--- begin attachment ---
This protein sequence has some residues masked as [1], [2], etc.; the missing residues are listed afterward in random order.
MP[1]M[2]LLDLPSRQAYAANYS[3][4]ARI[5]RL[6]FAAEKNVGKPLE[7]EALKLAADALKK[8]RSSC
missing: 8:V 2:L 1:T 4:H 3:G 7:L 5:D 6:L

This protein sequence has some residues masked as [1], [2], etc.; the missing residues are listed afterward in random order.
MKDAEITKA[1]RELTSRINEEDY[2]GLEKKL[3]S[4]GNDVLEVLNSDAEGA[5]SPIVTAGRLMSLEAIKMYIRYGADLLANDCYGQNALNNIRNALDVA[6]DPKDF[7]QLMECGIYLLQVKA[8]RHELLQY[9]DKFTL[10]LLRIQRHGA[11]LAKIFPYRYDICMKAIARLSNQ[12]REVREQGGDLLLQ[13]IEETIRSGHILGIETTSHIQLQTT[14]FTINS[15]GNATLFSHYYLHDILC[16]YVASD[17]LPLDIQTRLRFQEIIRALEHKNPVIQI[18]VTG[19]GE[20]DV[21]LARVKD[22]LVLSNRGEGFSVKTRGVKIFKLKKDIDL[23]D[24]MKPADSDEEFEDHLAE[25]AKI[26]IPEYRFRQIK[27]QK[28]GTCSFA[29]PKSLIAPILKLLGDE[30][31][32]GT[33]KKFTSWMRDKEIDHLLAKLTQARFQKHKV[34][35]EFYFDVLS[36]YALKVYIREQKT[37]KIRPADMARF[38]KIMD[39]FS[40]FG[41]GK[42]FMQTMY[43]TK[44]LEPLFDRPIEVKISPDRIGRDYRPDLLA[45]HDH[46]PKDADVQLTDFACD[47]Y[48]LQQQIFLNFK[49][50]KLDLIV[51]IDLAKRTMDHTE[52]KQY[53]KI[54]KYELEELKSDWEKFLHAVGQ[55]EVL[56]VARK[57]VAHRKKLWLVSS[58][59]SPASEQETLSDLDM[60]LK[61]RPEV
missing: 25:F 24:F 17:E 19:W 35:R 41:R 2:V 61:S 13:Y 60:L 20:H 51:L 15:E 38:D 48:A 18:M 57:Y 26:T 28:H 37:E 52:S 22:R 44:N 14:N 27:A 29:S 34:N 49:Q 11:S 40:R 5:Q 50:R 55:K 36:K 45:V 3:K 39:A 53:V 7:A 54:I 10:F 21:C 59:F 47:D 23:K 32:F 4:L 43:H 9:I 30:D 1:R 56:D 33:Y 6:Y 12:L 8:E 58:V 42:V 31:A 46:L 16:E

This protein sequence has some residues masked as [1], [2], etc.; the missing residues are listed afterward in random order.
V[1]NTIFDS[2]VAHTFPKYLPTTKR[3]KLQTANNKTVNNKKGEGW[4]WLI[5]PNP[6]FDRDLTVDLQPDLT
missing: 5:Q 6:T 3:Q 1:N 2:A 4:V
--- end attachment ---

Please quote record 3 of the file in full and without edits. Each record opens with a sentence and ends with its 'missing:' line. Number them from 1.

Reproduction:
This protein sequence has some residues masked as [1], [2], etc.; the missing residues are listed afterward in random order.
V[1]NTIFDS[2]VAHTFPKYLPTTKR[3]KLQTANNKTVNNKKGEGW[4]WLI[5]PNP[6]FDRDLTVDLQPDLT
missing: 5:Q 6:T 3:Q 1:N 2:A 4:V